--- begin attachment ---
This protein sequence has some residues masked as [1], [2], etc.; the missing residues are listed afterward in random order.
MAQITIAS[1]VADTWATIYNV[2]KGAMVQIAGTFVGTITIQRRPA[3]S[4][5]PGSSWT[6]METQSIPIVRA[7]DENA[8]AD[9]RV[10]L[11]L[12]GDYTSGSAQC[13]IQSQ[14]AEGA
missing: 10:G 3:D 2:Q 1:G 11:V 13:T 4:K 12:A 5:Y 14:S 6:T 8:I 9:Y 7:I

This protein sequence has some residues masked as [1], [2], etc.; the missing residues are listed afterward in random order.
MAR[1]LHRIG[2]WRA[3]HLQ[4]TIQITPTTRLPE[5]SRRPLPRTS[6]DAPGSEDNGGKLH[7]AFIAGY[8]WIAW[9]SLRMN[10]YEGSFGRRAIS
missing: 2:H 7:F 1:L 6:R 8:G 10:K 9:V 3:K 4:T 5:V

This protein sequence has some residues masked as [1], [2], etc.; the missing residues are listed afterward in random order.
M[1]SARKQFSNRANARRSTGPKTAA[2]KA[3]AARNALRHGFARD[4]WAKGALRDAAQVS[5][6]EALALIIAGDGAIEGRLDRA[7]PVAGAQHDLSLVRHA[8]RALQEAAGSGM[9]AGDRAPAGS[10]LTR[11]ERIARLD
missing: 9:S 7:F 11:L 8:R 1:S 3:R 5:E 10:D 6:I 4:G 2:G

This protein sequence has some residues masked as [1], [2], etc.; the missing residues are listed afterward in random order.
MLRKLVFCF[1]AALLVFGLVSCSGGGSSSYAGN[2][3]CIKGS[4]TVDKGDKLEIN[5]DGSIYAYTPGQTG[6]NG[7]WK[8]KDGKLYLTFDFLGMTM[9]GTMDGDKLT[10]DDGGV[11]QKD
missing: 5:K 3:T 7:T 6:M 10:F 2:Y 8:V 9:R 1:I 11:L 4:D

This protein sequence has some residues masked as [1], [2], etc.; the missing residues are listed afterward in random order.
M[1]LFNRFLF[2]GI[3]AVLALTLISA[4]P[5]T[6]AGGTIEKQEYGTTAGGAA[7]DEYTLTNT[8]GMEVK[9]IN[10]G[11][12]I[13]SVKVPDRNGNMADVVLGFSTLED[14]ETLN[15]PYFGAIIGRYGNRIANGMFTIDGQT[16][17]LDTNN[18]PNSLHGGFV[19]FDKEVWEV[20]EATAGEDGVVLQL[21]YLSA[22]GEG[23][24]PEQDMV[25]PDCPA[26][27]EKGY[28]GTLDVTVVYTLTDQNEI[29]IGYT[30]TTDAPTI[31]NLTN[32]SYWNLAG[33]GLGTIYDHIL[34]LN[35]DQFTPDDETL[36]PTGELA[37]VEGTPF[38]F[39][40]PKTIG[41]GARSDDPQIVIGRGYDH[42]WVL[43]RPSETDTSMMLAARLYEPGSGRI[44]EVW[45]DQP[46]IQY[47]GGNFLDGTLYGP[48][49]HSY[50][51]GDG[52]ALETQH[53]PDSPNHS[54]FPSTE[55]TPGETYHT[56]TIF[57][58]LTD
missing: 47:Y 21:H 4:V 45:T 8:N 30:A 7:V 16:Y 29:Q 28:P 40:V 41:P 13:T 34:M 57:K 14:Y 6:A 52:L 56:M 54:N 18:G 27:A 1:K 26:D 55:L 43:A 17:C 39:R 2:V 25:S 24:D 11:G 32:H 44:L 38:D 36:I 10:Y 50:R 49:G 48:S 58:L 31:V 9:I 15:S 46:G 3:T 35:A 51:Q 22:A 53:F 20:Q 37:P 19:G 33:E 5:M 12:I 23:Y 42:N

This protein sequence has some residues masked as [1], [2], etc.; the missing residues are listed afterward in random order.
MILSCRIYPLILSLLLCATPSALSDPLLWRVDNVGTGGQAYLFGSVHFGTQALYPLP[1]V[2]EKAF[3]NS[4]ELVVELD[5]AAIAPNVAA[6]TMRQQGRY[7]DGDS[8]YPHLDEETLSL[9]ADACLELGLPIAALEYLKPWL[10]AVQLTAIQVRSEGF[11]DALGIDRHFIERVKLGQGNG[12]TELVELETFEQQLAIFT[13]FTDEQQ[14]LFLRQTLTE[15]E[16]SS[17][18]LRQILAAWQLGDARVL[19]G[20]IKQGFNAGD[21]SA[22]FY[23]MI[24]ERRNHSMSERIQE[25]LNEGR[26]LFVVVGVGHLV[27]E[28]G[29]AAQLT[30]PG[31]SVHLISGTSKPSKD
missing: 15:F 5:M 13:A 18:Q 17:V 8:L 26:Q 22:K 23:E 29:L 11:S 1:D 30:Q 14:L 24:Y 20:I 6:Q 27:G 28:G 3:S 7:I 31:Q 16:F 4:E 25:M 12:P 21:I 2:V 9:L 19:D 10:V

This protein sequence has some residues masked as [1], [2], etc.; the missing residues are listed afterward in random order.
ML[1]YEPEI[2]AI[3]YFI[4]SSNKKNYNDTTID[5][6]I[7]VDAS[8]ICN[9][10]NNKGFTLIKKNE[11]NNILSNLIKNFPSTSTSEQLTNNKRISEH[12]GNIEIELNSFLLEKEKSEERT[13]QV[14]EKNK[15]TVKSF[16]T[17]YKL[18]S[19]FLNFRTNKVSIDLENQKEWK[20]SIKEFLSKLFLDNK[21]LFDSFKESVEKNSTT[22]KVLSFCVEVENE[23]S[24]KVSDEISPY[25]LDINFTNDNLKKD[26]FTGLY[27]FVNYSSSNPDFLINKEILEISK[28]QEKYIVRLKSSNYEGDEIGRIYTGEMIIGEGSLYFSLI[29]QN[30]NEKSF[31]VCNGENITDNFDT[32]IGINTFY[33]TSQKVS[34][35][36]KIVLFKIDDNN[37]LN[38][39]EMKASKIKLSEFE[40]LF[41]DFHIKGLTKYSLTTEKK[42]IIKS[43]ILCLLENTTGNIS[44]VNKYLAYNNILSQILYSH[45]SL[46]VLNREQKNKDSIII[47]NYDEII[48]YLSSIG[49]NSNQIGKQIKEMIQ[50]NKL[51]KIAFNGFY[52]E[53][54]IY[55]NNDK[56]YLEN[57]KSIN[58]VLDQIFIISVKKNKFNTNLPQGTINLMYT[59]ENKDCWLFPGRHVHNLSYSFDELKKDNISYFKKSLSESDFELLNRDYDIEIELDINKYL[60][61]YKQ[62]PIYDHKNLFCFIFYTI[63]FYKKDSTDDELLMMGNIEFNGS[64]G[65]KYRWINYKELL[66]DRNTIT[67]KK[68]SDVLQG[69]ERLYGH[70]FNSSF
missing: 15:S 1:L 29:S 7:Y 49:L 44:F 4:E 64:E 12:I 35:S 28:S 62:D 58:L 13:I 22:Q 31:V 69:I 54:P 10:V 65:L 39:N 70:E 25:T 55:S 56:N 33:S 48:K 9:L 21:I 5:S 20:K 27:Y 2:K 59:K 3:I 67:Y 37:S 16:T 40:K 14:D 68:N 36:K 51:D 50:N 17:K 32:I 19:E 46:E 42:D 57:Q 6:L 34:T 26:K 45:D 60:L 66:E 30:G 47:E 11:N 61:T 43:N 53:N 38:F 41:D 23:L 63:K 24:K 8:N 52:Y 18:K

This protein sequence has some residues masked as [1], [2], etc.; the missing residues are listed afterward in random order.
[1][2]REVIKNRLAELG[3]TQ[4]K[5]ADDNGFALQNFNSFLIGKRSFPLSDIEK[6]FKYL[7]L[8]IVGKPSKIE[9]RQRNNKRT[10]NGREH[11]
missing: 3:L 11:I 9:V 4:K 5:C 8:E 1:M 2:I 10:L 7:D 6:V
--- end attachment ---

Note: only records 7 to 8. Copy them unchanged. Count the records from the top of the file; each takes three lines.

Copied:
This protein sequence has some residues masked as [1], [2], etc.; the missing residues are listed afterward in random order.
ML[1]YEPEI[2]AI[3]YFI[4]SSNKKNYNDTTID[5][6]I[7]VDAS[8]ICN[9][10]NNKGFTLIKKNE[11]NNILSNLIKNFPSTSTSEQLTNNKRISEH[12]GNIEIELNSFLLEKEKSEERT[13]QV[14]EKNK[15]TVKSF[16]T[17]YKL[18]S[19]FLNFRTNKVSIDLENQKEWK[20]SIKEFLSKLFLDNK[21]LFDSFKESVEKNSTT[22]KVLSFCVEVENE[23]S[24]KVSDEISPY[25]LDINFTNDNLKKD[26]FTGLY[27]FVNYSSSNPDFLINKEILEISK[28]QEKYIVRLKSSNYEGDEIGRIYTGEMIIGEGSLYFSLI[29]QN[30]NEKSF[31]VCNGENITDNFDT[32]IGINTFY[33]TSQKVS[34][35][36]KIVLFKIDDNN[37]LN[38][39]EMKASKIKLSEFE[40]LF[41]DFHIKGLTKYSLTTEKK[42]IIKS[43]ILCLLENTTGNIS[44]VNKYLAYNNILSQILYSH[45]SL[46]VLNREQKNKDSIII[47]NYDEII[48]YLSSIG[49]NSNQIGKQIKEMIQ[50]NKL[51]KIAFNGFY[52]E[53][54]IY[55]NNDK[56]YLEN[57]KSIN[58]VLDQIFIISVKKNKFNTNLPQGTINLMYT[59]ENKDCWLFPGRHVHNLSYSFDELKKDNISYFKKSLSESDFELLNRDYDIEIELDINKYL[60][61]YKQ[62]PIYDHKNLFCFIFYTI[63]FYKKDSTDDELLMMGNIEFNGS[64]G[65]KYRWINYKELL[66]DRNTIT[67]KK[68]SDVLQG[69]ERLYGH[70]FNSSF
missing: 15:S 1:L 29:S 7:Y 49:L 44:F 4:E 64:E 12:I 35:S 28:S 62:D 58:L 13:I 22:Q 31:V 69:I 54:P 10:V 65:L 39:N 70:E 25:T 55:S 56:N 33:S 48:K 9:L 21:I 5:S 20:K 27:Y 2:K 59:K 3:I 67:Y 37:S 16:T 40:K 14:D 68:N 36:K 51:D 50:N 17:K 32:I 19:E 46:E 42:D 57:Q 6:L 34:T 26:K 45:D 60:L 66:E 30:G 47:E 11:N 61:T 43:N 53:N 38:F 41:D 23:L 63:K 24:K 8:N 52:Y 18:K

This protein sequence has some residues masked as [1], [2], etc.; the missing residues are listed afterward in random order.
[1][2]REVIKNRLAELG[3]TQ[4]K[5]ADDNGFALQNFNSFLIGKRSFPLSDIEK[6]FKYL[7]L[8]IVGKPSKIE[9]RQRNNKRT[10]NGREH[11]
missing: 3:L 11:I 9:V 4:K 5:C 8:E 1:M 2:I 10:L 7:D 6:V